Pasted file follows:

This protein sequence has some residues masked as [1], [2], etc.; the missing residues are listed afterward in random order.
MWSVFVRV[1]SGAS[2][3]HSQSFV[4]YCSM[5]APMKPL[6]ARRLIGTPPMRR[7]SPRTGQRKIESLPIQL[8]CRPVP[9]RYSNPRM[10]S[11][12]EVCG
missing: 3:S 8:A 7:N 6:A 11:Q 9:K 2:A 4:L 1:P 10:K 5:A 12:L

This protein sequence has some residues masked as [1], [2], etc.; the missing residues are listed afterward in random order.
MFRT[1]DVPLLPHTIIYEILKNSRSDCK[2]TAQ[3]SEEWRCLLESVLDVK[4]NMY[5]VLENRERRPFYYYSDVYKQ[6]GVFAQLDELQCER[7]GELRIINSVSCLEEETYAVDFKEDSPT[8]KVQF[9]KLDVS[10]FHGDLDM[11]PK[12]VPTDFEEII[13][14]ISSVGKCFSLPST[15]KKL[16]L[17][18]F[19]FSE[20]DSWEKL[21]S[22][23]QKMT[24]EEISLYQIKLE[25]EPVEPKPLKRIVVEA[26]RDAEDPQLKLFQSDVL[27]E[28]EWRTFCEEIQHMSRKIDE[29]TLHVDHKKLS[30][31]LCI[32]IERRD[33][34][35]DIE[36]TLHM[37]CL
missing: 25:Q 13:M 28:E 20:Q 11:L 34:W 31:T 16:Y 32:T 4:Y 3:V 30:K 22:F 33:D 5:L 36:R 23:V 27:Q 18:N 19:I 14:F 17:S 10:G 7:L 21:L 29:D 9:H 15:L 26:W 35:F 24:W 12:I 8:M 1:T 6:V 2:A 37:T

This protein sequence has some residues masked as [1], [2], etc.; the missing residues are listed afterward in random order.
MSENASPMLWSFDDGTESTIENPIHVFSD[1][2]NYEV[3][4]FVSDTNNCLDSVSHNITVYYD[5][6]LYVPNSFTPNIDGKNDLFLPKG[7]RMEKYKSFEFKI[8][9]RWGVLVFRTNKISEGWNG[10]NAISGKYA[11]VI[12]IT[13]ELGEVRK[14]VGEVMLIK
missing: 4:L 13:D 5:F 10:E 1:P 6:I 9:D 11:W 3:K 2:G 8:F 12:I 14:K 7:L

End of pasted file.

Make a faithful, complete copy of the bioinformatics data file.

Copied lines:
This protein sequence has some residues masked as [1], [2], etc.; the missing residues are listed afterward in random order.
MWSVFVRV[1]SGAS[2][3]HSQSFV[4]YCSM[5]APMKPL[6]ARRLIGTPPMRR[7]SPRTGQRKIESLPIQL[8]CRPVP[9]RYSNPRM[10]S[11][12]EVCG
missing: 3:S 8:A 7:N 6:A 11:Q 9:K 2:A 4:L 1:P 10:K 5:A 12:L

This protein sequence has some residues masked as [1], [2], etc.; the missing residues are listed afterward in random order.
MFRT[1]DVPLLPHTIIYEILKNSRSDCK[2]TAQ[3]SEEWRCLLESVLDVK[4]NMY[5]VLENRERRPFYYYSDVYKQ[6]GVFAQLDELQCER[7]GELRIINSVSCLEEETYAVDFKEDSPT[8]KVQF[9]KLDVS[10]FHGDLDM[11]PK[12]VPTDFEEII[13][14]ISSVGKCFSLPST[15]KKL[16]L[17][18]F[19]FSE[20]DSWEKL[21]S[22][23]QKMT[24]EEISLYQIKLE[25]EPVEPKPLKRIVVEA[26]RDAEDPQLKLFQSDVL[27]E[28]EWRTFCEEIQHMSRKIDE[29]TLHVDHKKLS[30][31]LCI[32]IERRD[33][34][35]DIE[36]TLHM[37]CL
missing: 25:Q 13:M 28:E 20:Q 11:L 34:W 31:T 16:Y 32:T 4:Y 3:V 30:K 22:F 33:D 5:L 36:R 23:V 27:Q 18:N 19:I 14:F 17:S 10:G 7:L 21:L 29:D 9:H 15:L 26:W 35:F 24:W 12:I 8:M 1:T 6:V 2:A 37:T

This protein sequence has some residues masked as [1], [2], etc.; the missing residues are listed afterward in random order.
MSENASPMLWSFDDGTESTIENPIHVFSD[1][2]NYEV[3][4]FVSDTNNCLDSVSHNITVYYD[5][6]LYVPNSFTPNIDGKNDLFLPKG[7]RMEKYKSFEFKI[8][9]RWGVLVFRTNKISEGWNG[10]NAISGKYA[11]VI[12]IT[13]ELGEVRK[14]VGEVMLIK
missing: 4:L 13:D 5:F 10:E 1:P 6:I 9:D 11:W 3:K 2:G 8:F 12:I 14:K 7:L